- American Physical Society Sites
- Meetings & Events
- Policy & Advocacy
- Careers In Physics
- About APS
- Become a Member
More than 6000 physicists from around the world will descend on the Baltimore Convention Center for the 2006 APS March Meeting, to be held March 13-19 in Baltimore, Maryland. It is the largest annual gathering of professional physicists in the country.
This year, the scientific program will feature more than 90 invited sessions and 550 contributed sessions, on topics ranging from condensed matter physics, materials physics, high polymer physics, chemical and biological physics, fluid dynamics, laser science, computational physics, industrial and applied physics, and atomic, molecular and optical physics, as well as numerous other subfields. Special scheduled events include the annual prize and award session, a one-day workshop on professional skills development for women physicists, a panel discussion with AIP and APS journal editors, and a High School Teachers' Day on Tuesday, March 14.
In addition to the regular technical program, there will be eight half-day tutorials offered on Sunday, March 12, on spintronics; molecular magnetics; current interpretations of quantum mechanics; thermoelectric energy conversion; solid state implementations of cavity QED; spallation neutron sources; forefront methods and limits of lithography; and polymeric templating. There will also be a special workshop, sponsored by the APS Forum on Education, on teaching quantum mechanics with interactive computer-based tutorials. The workshop is free to all registrants.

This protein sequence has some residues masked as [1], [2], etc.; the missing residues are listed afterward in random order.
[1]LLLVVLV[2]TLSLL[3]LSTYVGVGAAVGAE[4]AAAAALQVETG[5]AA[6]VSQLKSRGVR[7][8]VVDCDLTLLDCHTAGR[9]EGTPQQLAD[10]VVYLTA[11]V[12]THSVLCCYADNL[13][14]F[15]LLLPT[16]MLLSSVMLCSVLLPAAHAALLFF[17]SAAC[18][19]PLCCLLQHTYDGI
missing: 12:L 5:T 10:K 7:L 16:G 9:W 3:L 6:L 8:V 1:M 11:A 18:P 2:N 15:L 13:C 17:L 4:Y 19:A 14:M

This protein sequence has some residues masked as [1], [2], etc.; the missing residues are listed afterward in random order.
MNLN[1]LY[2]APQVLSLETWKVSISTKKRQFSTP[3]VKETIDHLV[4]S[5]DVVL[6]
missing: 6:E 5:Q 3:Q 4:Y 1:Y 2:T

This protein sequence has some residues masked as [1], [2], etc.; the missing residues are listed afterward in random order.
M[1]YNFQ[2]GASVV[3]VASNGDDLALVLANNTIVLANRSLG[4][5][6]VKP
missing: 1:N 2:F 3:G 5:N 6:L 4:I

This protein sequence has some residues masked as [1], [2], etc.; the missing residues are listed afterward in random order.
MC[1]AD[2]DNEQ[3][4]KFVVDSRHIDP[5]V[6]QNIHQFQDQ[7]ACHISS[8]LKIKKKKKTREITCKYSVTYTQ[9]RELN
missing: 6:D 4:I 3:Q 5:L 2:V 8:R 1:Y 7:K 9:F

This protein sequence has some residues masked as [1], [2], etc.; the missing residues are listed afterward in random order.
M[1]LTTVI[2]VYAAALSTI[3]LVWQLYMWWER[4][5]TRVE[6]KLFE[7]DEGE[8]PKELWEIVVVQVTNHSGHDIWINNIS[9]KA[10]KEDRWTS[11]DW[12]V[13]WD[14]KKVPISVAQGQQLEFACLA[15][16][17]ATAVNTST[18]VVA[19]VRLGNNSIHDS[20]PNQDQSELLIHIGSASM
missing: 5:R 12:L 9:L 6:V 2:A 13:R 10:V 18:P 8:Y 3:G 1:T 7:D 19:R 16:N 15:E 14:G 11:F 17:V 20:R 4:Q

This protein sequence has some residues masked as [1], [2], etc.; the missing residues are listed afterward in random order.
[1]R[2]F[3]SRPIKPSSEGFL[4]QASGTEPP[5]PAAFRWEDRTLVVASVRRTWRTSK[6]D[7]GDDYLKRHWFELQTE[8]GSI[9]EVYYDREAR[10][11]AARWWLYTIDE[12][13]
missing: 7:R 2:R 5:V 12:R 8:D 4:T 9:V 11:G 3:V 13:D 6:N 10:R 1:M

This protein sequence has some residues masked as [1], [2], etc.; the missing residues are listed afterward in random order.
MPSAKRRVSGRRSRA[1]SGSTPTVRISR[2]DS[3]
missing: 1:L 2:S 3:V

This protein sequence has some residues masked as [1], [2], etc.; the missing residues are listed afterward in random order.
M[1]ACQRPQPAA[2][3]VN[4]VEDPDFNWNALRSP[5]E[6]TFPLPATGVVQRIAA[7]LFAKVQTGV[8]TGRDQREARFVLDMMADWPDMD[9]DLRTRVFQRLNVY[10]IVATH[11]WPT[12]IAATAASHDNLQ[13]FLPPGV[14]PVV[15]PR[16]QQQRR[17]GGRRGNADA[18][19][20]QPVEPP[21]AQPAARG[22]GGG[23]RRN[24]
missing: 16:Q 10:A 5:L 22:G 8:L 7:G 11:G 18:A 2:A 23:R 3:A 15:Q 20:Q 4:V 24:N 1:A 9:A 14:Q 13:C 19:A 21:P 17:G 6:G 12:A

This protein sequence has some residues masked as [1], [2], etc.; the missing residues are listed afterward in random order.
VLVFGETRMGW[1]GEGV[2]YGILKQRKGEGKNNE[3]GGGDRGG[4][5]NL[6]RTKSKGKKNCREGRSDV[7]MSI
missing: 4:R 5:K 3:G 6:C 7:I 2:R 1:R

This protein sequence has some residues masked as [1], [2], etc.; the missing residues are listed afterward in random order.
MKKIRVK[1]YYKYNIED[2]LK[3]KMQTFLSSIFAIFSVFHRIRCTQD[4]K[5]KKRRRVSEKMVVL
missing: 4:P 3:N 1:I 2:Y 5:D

On Saturday, March 11, the APS Division of Polymer Physics will host a special short course on polymers in existing and emerging patterning technologies, with a specific focus on the materials requirements. The ability to create high-resolution, periodic patterns within a polymer thin-film is the basis of photolithography in microelectronics processing, and polymers are among the best candidates for next-generation lithography technologies.
From a science policy standpoint, Baltimore is a particularly advantageous location for one of the largest physics meetings of the year. In addition to the usual “Contact Congress” booths at the meeting, the APS Office of Public Affairs (OPA) is organizing Congressional visits for Wednesday and Thursday, March 15-16, so that attendees from districts and states all over the US will have the opportunity to meet with their Congressional representatives. Those interested in participating may contact Kimberly Regan, science policy fellow, OPA, firstname.lastname@example.org, or sign up online at
©1995 - 2024, AMERICAN PHYSICAL SOCIETY
APS encourages the redistribution of the materials included in this newspaper provided that attribution to the source is noted and the materials are not truncated or changed.